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How To Sleep With A Baker’s Cyst

A Baker’s Cyst can leave you feeling uncomfortable during the day and restless at night. However, you can use some tips and tricks to sleep better and feel refreshed the next day. You're in the right place if you’re tired of being tired.

In this guide, you’ll learn how to sleep with a Baker’s Cyst, helpful information about the condition and general tips for managing it. Scroll down to start learning today.

Baker’s Cyst: What Is It & How To Diagnose It

So, what is a Baker’s Cyst?

Baker’s Cysts are fluid-filled lumps that form on the back of the knee. They’re also known as synovial or popliteal cysts. These cysts develop from knee joint or tissue damage as extra fluid drains from the knee and builds up in the back of the joint (Cleveland Clinic, 2016).

Unlike other growths, Baker’s Cysts are benign growths and not a symptom or cause of cancer.

However, you should still visit your healthcare provider if you notice a new lump or growth. Only a medical professional can diagnose a Baker’s Cyst, and it’s essential to have your knee checked out if you’ve recently injured it or have arthritis.

What Causes & Aggravates a Baker’s Cyst?

Baker’s Cysts are usually caused by damage to the knee. This is because damage or impact can cause joint and tissue swelling and cysts to develop. They can also be caused by knee arthritis (e.g. by gout, rheumatoid arthritis, and osteoarthritis).

Specific damage and injuries that can lead to a Baker’s Cyst include:

  • Meniscus tears
  • Hyperextensions
  • Dislocations
  • Bone fractures
  • Sprains
  • Repetitive strain injuries

Aside from a bump or lump at the back of your knee, other Baker’s Cyst symptoms to look out for are knee pain, swelling, stiffness, and trouble bending the knee (limited motion).

In rare cases, Baker’s Cysts can cause swelling and discolouration similar to blood clot symptoms. Contact a healthcare provider immediately if you think you have a blood clot.

What Aggravates a Baker’s Cyst?

Baker’s Cysts can be aggravated through activity or when the knee is fully bent or straightened (Mayo Clinic, n.d.). If you notice your cyst is more painful or swollen, it’s a good idea to rest the leg and contact a doctor for further advice.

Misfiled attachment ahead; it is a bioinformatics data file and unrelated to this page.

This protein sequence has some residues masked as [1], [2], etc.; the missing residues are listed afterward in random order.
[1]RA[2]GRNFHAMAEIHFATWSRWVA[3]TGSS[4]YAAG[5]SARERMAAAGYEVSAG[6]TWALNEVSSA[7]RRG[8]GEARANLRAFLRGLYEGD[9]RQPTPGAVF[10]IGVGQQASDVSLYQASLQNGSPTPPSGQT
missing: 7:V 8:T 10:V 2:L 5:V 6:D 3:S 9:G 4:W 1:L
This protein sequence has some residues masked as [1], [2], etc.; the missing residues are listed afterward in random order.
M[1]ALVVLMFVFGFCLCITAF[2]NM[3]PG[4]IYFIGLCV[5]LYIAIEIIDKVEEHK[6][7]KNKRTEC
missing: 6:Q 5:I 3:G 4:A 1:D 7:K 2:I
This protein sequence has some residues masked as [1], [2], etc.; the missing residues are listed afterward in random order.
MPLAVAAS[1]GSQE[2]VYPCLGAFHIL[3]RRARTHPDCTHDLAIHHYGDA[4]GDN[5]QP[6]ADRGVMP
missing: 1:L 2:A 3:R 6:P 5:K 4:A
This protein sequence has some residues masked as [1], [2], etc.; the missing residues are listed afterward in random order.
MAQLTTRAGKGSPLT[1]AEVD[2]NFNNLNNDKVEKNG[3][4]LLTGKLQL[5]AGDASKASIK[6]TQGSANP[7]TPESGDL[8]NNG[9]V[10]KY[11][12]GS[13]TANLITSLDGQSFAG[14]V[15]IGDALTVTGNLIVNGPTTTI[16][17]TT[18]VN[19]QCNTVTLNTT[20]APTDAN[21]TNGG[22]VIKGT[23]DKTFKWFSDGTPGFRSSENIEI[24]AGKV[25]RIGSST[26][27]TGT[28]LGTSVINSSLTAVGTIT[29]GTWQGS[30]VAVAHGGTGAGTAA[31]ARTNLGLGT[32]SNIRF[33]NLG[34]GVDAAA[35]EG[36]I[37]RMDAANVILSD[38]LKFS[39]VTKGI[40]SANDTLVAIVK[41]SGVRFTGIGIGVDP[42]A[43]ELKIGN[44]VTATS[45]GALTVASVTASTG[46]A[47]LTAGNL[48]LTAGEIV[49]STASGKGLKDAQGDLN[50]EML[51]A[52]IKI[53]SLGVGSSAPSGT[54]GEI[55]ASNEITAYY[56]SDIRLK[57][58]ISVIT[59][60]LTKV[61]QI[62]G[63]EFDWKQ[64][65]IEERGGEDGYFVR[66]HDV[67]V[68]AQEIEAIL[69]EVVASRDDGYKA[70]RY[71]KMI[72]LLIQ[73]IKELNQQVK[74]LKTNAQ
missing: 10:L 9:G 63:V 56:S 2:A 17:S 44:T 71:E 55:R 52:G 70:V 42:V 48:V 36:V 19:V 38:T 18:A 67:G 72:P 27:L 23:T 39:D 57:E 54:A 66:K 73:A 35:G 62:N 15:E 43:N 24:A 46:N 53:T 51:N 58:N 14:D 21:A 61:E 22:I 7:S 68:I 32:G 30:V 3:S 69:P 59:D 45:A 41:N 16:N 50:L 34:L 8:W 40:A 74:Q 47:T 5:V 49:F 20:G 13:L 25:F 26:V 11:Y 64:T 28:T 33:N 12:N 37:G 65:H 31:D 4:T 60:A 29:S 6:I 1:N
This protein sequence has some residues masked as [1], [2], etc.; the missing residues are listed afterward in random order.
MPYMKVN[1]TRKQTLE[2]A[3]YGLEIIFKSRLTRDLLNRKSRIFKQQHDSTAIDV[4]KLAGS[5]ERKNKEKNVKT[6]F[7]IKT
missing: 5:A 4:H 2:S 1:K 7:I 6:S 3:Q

If excessive pressure is applied to the cyst, it may rupture, leaking fluid into the calf muscles and ankle joint. This can cause further pain and swelling.

The Impact of Baker’s Cyst on Sleep

A Baker's Cyst can impact sleep through discomfort and pain. The growth and additional swelling can compress blood vessels and nerves on the back of the knee, making certain sleeping positions uncomfortable or painful.

In severe cases, a Baker's Cyst can be so painful it wakes you from sleep. If this happens, you should make a doctor's appointment as soon as possible.

Disrupted sleep isn't a defining symptom of Baker's Cyst. If you're sleeping well and still worried you have a cyst, contact a medical professional for an expert diagnosis.

When you have a Baker’s Cyst, you want to be getting high-quality sleep as this can promote the healing process and overall health. Keep reading to find out how to improve your sleep.

How To Sleep With a Baker’s Cyst

If you want to sleep better or calm down a Baker’s Cyst, you can take a few steps to promote better rest.

Create a pre-bedtime care routine with gentle exercises to stretch the knee. This can help with the healing process, as exercise increases blood flow and helps you get more oxygen-rich blood to your muscles (Harvard Health, 2019).

You can also apply cold compresses to your leg before you sleep to reduce inflammation. These compresses can also numb the area, reducing pain and tenderness (John Hopkins Medicine, 2022).

Optimal Sleeping Positions for a Baker’s Cyst

Alongside a caring pre-bedtime routine, you should optimise your sleeping position for extra comfort.

You should aim to take the stress off the back of your knee. Instead of lying on your back, switch to lying on your side. This can minimise pressure on the knee and promote a better night of rest.

Proper side sleeping involves lying on your chosen side with your head on the pillow. Your neck and chin should be aligned in the centre of your shoulders, and your hips and shoulders should also be aligned. Keep your head looking forward to ensure you don’t wake up with neck pain.

If you want more support, a memory foam pillow or mattress can help you maintain a healthy sleep posture throughout the night. You can also introduce a specialised pillow for your lower legs (like the Groove X pillow), as these can take away extra pressure and promote a more comfortable sleep.

You may also want to elevate your leg if you have a Baker’s Cyst. This can help your knee heal and is the recommended treatment for a ruptured cyst (, 2028)

How Long Does a Baker’s Cyst Last?

Baker’s Cysts generally heal within a few weeks. The first signs of healing include reduced swelling and pain.

If you notice more swelling, pain, or restricted movement, contact your doctor. If you experience any symptoms similar to blood clots, go straight to A&E.

While most cases resolve independently, proper medical care is critical for Baker’s Cysts. Doctors will provide a roadmap for proper pain management and faster healing.

Final Words

Baker’s Cysts are relatively common conditions that should resolve within a few weeks. While not always painful, they can cause pain and interrupt your sleep, so taking extra steps to care for them and removing pressure is essential for a healthy healing journey.

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Publishing, H.H. (2019). Exercise and your arteries. [online] Harvard Health. Available at: